Use this URL to cite or link to this record in EThOS: http://ethos.bl.uk/OrderDetails.do?uin=uk.bl.ethos.586707
Title: Moving to manage : a mixed methods study of later life relocation into supported housing
Author: Kelly, Carole Nicola
Awarding Body: Edinburgh Napier University
Current Institution: Edinburgh Napier University
Date of Award: 2013
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Abstract:
This study describes relocation experiences of older people moving to supported housing in Scotland focusing on the nature of support. Using mixed methods, Phase one involved a Scottish cross-sectional survey of all people aged 65 and over moving into Coburg (Scotland) Housing Association supported accommodation during the first six months of 2008. A total of 122 respondents were included in the survey (59% response rate). People moved locally at advanced ages with moderate disability levels to achieve more manageable housing and support, suggesting ‘assistance migration'. Expectations were high, with many seeing it as a new start in life and generally positive views of moving were reported. In Phase two, five in-depth multiple-perspective longitudinal case studies were conducted to explore the experience of relocation into supported housing. In each case an older person, primary carer and the housing manager - all women – were interviewed over six months following relocation. Analysis was undertaken using a thematic framework approach (Ritchie et al., 2003). Findings suggested older women acted with agency to adapt to their new lives; recreating ‘normality' through organising space and routines. It is argued that returning to normality formed the overarching objective of the older women as they sought to feel ‘in place'. Responsibilities for meeting assistance needs were often implicit, contested and shifting, leading to fragile, uncertain and transitory arrangements. Drawing on recent advances in developmental psychology it is argued ‘longings' of older people, and others, to achieve an optimal life can relate and motivate towards actions such as relocation. Yet, personal ‘longings' can be prioritised differently and may result in disputes over goal setting and ways needs are met. Further, utopian ideals must be reconciled with the reality of daily life. Policy and practitioners could adopt broader, dignity based objectives to assist older people to identify ways of aiding such reconciliation.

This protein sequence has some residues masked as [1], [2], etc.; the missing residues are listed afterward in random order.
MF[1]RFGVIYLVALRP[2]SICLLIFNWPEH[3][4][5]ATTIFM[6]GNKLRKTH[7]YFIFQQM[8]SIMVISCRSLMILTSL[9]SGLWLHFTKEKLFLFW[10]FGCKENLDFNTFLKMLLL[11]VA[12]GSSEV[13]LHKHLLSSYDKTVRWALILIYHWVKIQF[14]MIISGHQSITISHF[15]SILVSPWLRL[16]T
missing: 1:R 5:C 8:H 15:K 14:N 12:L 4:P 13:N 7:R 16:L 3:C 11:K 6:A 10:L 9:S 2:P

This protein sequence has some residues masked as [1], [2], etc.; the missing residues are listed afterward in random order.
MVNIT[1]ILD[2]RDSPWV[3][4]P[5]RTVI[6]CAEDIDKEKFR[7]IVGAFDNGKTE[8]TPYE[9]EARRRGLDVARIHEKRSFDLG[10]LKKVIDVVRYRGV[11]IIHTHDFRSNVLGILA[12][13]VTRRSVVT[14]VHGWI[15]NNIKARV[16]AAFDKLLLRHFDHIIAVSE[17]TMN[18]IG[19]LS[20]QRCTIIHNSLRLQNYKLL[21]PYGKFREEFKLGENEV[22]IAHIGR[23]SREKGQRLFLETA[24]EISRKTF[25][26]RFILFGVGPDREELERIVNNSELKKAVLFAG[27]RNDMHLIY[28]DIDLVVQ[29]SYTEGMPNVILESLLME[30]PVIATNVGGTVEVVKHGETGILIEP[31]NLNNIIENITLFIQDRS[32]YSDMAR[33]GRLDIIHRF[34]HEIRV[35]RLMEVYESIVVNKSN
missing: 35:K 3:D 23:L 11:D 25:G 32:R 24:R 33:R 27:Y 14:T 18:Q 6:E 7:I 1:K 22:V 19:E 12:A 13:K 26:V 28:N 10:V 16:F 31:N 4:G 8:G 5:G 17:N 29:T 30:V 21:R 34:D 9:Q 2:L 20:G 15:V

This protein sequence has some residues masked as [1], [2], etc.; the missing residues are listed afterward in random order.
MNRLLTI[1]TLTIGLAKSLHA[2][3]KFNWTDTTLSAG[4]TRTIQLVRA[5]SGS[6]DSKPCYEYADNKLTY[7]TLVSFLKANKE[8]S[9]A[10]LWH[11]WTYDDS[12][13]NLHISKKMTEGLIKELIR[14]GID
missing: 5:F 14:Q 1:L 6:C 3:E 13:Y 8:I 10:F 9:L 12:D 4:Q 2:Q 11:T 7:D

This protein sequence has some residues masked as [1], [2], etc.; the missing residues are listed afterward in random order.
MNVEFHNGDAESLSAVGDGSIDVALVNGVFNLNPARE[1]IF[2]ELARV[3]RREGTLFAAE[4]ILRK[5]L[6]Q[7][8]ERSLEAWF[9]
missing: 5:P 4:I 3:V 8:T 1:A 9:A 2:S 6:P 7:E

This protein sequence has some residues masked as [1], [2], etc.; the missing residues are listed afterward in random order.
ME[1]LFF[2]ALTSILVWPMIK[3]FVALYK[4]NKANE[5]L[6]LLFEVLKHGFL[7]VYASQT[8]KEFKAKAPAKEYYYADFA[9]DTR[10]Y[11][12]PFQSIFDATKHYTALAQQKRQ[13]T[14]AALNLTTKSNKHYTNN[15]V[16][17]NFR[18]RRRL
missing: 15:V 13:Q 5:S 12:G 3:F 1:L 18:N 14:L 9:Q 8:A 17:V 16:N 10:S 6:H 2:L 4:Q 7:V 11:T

Supervisor: McCleery, Alison Sponsor: Not available
Qualification Name: Thesis (Ph.D.) Qualification Level: Doctoral
EThOS ID: uk.bl.ethos.586707  DOI: Not available
Keywords: HV Social pathology. Social and public welfare
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